It's fun to make fun of Kim Kardashian. Her whole persona is a bit silly. She's famous for being famous—though it's hard to know how the ball even got rolling. She made a fool of herself with an over-the-top wedding, one which earned her millions of dollars, followed by a speedy divorce. In many ways, Kardashian, while lovely, embodies everything that has gone wrong with popular American culture.
But I'll give her this: She's no Donald Trump.
Kardashian, to her credit, seems to know it's all a bit of a joke. She "stars" in a ridiculous "reality" TV show. She's giving a part of the American public what they want, even if what they want is depressingly low-rent. But it's fairly clear she does not take herself too seriously—or even at all seriously.
Trump, meanwhile, seems to be completely lacking in self awareness. He looks and sounds like a caricature of a blowhard, egotistical buffoon who imagines that he's smart because—gasp!—he made money in real estate at a time when you would have to be aggressively stupid not to make money in real estate. If Trump seemed cognizant of all this, I could deal with it, even give him some credit for being willing to make a fool of himself for the public's entertainment. But Trump is clueless. He really thinks he's extremely smart and has something worthwhile to say.
Remarkably, Trump is continuing his public questioning of President Obama's place of birth. It was embarrassing enough that the White House felt it had to release the president's long-form birth certificate to prove he was born in Hawaii. But unfortunately, enough people are so desperate to believe that someone as un-Trump looking as Obama could actually be president that they needed to have the paper put right in front of their faces. Whether that worked with some of the birthers is unclear; people who can't handle the truth won't recognize it, even when it's presented in Las Vegas, Trump Hotel neon. But the fact that Trump has continued this week to push such an absurd conspiracy theory goes far beyond that.
For the rank-and-file birthers, the questions about Obama's birth certificate are actually about Obama. He's mixed-race. He has a kind of funny name. He spent part of his childhood in Indonesia. How could he follow folks like Dwight D. Eisenhower and both George Bushes into office?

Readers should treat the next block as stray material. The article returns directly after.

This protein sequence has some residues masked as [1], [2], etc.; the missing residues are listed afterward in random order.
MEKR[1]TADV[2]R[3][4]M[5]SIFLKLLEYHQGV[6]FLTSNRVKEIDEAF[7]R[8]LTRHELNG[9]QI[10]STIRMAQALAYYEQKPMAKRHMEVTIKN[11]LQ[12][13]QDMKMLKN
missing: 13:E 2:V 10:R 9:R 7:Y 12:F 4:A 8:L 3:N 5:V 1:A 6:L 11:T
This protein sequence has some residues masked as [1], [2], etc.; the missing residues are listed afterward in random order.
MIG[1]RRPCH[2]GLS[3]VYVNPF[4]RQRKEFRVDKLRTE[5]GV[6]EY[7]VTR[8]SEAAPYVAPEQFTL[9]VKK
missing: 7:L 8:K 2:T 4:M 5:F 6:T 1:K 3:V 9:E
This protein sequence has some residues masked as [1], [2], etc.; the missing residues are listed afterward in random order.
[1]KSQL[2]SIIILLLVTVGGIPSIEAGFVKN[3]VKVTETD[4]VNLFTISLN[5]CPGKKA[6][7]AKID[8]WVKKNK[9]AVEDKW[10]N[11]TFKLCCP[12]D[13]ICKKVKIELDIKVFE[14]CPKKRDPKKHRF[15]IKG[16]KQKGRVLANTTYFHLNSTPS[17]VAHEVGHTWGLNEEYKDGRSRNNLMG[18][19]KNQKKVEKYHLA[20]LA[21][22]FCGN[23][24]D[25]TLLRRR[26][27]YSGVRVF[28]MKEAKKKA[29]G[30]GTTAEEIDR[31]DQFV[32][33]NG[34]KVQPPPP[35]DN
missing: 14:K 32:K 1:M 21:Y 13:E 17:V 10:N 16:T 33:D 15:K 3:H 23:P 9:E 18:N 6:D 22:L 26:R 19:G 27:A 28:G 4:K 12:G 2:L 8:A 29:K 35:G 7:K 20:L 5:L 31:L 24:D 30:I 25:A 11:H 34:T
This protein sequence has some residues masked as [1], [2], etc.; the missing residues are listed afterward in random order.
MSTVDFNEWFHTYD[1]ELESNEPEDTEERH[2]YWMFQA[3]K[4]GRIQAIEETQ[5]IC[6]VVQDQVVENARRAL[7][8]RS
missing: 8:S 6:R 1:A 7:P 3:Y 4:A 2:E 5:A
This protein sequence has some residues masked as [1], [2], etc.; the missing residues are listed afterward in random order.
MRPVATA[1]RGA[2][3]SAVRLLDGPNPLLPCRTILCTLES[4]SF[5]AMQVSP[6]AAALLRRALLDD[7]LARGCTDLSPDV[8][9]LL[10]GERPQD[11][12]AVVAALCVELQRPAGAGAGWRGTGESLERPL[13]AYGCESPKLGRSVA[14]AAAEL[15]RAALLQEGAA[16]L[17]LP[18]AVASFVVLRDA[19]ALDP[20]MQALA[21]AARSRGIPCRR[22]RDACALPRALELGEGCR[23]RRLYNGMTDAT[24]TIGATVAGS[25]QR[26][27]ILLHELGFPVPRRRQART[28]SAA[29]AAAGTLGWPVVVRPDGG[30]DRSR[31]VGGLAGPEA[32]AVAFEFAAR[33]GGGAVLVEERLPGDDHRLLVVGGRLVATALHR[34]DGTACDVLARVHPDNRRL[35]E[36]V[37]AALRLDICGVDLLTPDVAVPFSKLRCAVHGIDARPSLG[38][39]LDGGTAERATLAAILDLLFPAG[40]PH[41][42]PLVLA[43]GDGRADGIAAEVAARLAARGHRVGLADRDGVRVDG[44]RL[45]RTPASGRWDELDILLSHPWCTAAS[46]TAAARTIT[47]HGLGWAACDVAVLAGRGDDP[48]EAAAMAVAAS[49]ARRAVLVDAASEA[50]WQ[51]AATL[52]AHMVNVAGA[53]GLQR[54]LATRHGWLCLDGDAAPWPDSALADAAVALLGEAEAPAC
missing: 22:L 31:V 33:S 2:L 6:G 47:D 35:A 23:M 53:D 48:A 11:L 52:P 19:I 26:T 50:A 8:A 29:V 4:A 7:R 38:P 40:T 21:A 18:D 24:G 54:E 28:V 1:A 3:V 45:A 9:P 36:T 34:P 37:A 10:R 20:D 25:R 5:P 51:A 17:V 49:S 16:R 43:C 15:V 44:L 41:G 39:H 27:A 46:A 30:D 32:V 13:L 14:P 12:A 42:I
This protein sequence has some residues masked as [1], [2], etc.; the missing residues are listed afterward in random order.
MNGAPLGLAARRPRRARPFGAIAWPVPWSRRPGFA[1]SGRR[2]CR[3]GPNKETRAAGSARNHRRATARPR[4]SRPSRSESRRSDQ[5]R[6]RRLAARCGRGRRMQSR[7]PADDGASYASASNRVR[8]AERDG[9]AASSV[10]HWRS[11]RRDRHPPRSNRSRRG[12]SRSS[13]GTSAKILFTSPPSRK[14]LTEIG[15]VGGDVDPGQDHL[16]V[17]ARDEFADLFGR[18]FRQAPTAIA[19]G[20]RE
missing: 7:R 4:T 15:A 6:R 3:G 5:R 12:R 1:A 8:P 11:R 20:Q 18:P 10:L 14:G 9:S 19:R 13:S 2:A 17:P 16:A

But with Trump, the conspiracy theory has little to do with Obama. Like just about everything that passes through the real estate magnate's badly combed-over head, it's all about Donald. He can't stand that Obama is president and he isn't—or that Obama is somehow more powerful than he is, or doesn't seek Trump's approval. The fact that Trump is actually undermining soon-to-be GOP presidential nominee Mitt Romney merely underscores the point. Romney can and should distance himself from Trump (or at least, his embarrassing ravings about Obama's place of birth). So if Romney is damaged by his association with Trump, it's partly Romney's fault. It's not just that Trump is supporting Romney, it's that Romney is actively attaching himself to Trump—a tactic made even more bizarre considering that Trump is best known for saying, "You're fired,"' on TV. That's not what you need when you're living down comments that you enjoy firing people, even if those comments were somewhat misinterpreted. Neither Romney nor any other candidate should have to account for every stupid thing said by every person who supports them or contributes to their campaign. But Romney is better than this. He's better than Trump by a long shot.
But to Trump, this isn't about Romney. It's Trump, so it's all about Donald. He is foolish and self centered but not actually stupid. He knows very well how badly he's hurting Romney with his ridiculous displays. Trump is not going to be president. So he doesn't want anyone else to be president, either. When will Romney cut him loose?